June 23, 2009 at 4:41 pm #173891biancaKOENIGParticipant
Is anyone else concerned that the most recognized firm in Landscape Architecture and recent recipient of the 2009 The Landscape Architecture Firm Award has changed their name to AECOM Design + Planning and neglected to include “Landscape Architecture” in their new roll-out? http://www.edaw.com/
I know there have been previous discussions regarding the name of this profession, just wondering if this is the nail in the coffin… or if I am overreacted. Thanks in advance for any comments/insight! I would love to hear any input from EDAW folks as well!June 23, 2009 at 5:04 pm #173899ncaParticipant
I started a topic about this a month or so ago when EDAW first advertised the change on their website.
I predict this will be an incredibly difficult topic to get members here to discuss, but an important issue with myriad connotations to the profession and practice.
For what it’s worth, I share your concerns.
I think it would be interesting to be in attendance at the ASLA Chicago conference when Joe Brown speaks. Hopefully there will be some informed and cogent question and answer.June 24, 2009 at 5:48 pm #173898Richard LongmanParticipant
I worked for AECOM and on some level think that the name change is good. AECOM sells it’s range of services to a lot of international clients who don’t know the name EDAW, as hard as that is to believe. Though some of the companies AECOM has acquired have retained their names, most do not.
I’m sorry to say but I think with the change of name there will be the inevitable change in office cultural and consequentially the firm. AECOM while I was with them was very good to me but it’s a very big corporation and as such runs very differently than most offices. Maybe the name change is appropriate for the change to come.June 24, 2009 at 7:16 pm #173897Steve PickettParticipant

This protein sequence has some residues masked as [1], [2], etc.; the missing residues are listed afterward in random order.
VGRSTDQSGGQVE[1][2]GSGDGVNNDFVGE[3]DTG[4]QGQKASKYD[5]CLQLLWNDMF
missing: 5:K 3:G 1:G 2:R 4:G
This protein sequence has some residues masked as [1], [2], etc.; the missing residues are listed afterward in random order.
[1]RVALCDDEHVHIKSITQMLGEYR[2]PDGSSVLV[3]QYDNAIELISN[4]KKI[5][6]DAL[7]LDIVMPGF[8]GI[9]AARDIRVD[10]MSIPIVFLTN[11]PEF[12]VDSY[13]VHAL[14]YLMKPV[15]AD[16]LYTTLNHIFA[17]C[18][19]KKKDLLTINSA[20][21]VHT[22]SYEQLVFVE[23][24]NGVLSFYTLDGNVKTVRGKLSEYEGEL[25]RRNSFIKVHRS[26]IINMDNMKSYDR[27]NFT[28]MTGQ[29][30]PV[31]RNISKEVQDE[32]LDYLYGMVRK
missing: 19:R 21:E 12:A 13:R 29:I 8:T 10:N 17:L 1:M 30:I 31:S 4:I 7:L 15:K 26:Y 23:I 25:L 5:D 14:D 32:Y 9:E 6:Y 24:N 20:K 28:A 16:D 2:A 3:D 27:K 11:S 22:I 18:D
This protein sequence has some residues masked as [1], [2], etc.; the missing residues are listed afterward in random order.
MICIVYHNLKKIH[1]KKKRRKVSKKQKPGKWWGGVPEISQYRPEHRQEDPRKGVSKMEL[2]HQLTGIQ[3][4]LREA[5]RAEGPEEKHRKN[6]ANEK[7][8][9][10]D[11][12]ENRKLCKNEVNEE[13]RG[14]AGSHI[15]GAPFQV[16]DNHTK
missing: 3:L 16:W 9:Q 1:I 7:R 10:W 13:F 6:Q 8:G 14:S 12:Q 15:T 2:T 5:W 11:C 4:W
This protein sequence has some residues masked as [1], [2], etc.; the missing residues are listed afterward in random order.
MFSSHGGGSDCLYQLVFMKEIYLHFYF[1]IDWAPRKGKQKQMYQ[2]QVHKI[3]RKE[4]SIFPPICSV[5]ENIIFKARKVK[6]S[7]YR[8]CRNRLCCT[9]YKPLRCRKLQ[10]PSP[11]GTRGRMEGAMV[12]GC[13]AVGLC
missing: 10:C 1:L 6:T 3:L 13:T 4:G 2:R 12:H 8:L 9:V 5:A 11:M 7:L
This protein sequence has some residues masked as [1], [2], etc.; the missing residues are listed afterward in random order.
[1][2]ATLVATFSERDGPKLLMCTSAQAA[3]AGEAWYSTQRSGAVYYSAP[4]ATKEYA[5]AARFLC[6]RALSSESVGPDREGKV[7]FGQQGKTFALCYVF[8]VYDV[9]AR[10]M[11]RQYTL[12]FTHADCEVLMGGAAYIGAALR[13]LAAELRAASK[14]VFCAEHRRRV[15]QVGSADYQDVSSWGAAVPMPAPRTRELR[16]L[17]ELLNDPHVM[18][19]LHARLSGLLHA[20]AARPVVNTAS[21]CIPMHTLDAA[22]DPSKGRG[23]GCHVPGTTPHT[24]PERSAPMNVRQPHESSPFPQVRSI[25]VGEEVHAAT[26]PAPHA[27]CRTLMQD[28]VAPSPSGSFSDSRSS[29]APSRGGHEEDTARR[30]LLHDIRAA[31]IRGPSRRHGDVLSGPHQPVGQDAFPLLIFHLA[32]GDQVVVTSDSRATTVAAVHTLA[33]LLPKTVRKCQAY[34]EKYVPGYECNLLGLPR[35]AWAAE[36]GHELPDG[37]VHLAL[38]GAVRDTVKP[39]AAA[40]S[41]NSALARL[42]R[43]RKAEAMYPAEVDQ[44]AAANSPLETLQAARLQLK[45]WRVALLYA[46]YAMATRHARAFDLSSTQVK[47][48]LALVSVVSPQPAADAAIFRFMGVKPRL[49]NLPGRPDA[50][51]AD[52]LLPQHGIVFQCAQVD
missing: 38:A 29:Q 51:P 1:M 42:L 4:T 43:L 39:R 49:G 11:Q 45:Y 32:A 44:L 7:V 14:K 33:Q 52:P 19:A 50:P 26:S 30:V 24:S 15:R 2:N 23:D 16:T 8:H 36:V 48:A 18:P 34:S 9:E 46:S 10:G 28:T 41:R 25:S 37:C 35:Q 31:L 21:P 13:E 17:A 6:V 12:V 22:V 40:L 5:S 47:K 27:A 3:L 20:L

It is a concern, but it is actually a little short sighted on their part and may actually hurt them. EDAW, as you said, is widely recognized. It will be tougher sell (I think) to refer to AECOM: Design and Planning) – is it very clinical and corporate.April 4, 2012 at 12:50 am #173896J. Robert (Bob) WainnerParticipant
Personally……..I feel EDAW should have never “changed” their name. EDAW is (I believe) recognized as the #1 Landscape Architecture firm in the World…..EDAW is a “brand”. It was working……sometimes…..change just isn’t the way to go. Think about it. Do you think “IBM”, “Microsoft”, “AT&T”, “Apple” or even “ASLA” would ever “change” their names???
Bob – Plano, TexasApril 4, 2012 at 2:03 am #173895Zach WatsonParticipant
I believe it is a non issue. While it is sad to see EDAW transform into a division of AECOM, I don’t think EDAW was any more recognizable outside of the built environment industry then any other Landscape Architecture firm. Additionally there are many top firms that are beginning to either remove or simply not place the title of Landscape Architecture in the name of their firm, i.e. SWA Group, West 8, Olin, and many others.
The success of the profession is not about the name that is over the door but about the services that come out of the office.April 4, 2012 at 2:37 am #173894Roland BeinertParticipant
You’re right. The American Seminar Leaders Association (ASLA) has no reason to change their name.April 4, 2012 at 5:02 am #173893Jason T. RadiceParticipant
Ha!April 4, 2012 at 11:28 am #173892Andrew Garulay, RLAParticipant
It is not like Coke and Pepsi that have to market to each individual consumer. The people developing on a scale which requires the likes of an EDAW know who is who in the design business whether or not they change their names every year.
The “one stop shopping” is the issue that we need to observe, understand, and possibly react to. Efficiency in the design process could be the marketing advantage in a down economy when it comes to big projects. There is a lot of redundancy going from enineers, back to LAs, …..Just think of the time saved on assembling a team before you even get started.
It is different at a smaller scale. It becomes harder to maintain specialists full time as the needs for such is on again off again. I suspect some smaller multi-dis offices are narrowing down to single disciplines, but I don’t know that.
- You must be logged in to reply to this topic.